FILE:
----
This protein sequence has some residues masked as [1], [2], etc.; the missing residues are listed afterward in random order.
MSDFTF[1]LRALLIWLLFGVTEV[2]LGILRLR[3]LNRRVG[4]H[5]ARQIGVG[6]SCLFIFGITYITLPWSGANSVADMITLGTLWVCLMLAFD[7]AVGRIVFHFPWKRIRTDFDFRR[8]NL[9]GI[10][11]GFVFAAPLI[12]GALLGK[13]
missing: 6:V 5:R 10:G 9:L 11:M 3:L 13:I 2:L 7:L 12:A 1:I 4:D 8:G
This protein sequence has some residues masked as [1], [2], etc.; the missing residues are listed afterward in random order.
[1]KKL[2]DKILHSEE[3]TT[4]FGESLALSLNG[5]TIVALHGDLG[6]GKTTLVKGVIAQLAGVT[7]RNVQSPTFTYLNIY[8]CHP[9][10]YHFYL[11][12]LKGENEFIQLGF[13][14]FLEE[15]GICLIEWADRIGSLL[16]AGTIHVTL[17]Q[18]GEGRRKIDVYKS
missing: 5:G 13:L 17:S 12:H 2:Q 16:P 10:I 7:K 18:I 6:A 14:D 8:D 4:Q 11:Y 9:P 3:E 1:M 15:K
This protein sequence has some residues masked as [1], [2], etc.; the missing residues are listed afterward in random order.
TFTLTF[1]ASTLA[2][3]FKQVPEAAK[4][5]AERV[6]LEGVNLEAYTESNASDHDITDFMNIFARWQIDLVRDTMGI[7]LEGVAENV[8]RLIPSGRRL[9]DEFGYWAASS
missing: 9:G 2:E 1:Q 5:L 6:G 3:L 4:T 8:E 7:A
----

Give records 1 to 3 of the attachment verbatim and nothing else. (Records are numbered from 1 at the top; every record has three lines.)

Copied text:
This protein sequence has some residues masked as [1], [2], etc.; the missing residues are listed afterward in random order.
MSDFTF[1]LRALLIWLLFGVTEV[2]LGILRLR[3]LNRRVG[4]H[5]ARQIGVG[6]SCLFIFGITYITLPWSGANSVADMITLGTLWVCLMLAFD[7]AVGRIVFHFPWKRIRTDFDFRR[8]NL[9]GI[10][11]GFVFAAPLI[12]GALLGK[13]
missing: 6:V 5:R 10:G 9:L 11:M 3:L 13:I 2:L 7:L 12:A 1:I 4:D 8:G
This protein sequence has some residues masked as [1], [2], etc.; the missing residues are listed afterward in random order.
[1]KKL[2]DKILHSEE[3]TT[4]FGESLALSLNG[5]TIVALHGDLG[6]GKTTLVKGVIAQLAGVT[7]RNVQSPTFTYLNIY[8]CHP[9][10]YHFYL[11][12]LKGENEFIQLGF[13][14]FLEE[15]GICLIEWADRIGSLL[16]AGTIHVTL[17]Q[18]GEGRRKIDVYKS
missing: 5:G 13:L 17:S 12:H 2:Q 16:P 10:I 7:K 18:I 6:A 14:D 8:D 4:Q 11:Y 9:P 3:E 1:M 15:K
This protein sequence has some residues masked as [1], [2], etc.; the missing residues are listed afterward in random order.
TFTLTF[1]ASTLA[2][3]FKQVPEAAK[4][5]AERV[6]LEGVNLEAYTESNASDHDITDFMNIFARWQIDLVRDTMGI[7]LEGVAENV[8]RLIPSGRRL[9]DEFGYWAASS
missing: 9:G 2:E 1:Q 5:L 6:G 3:L 4:T 8:E 7:A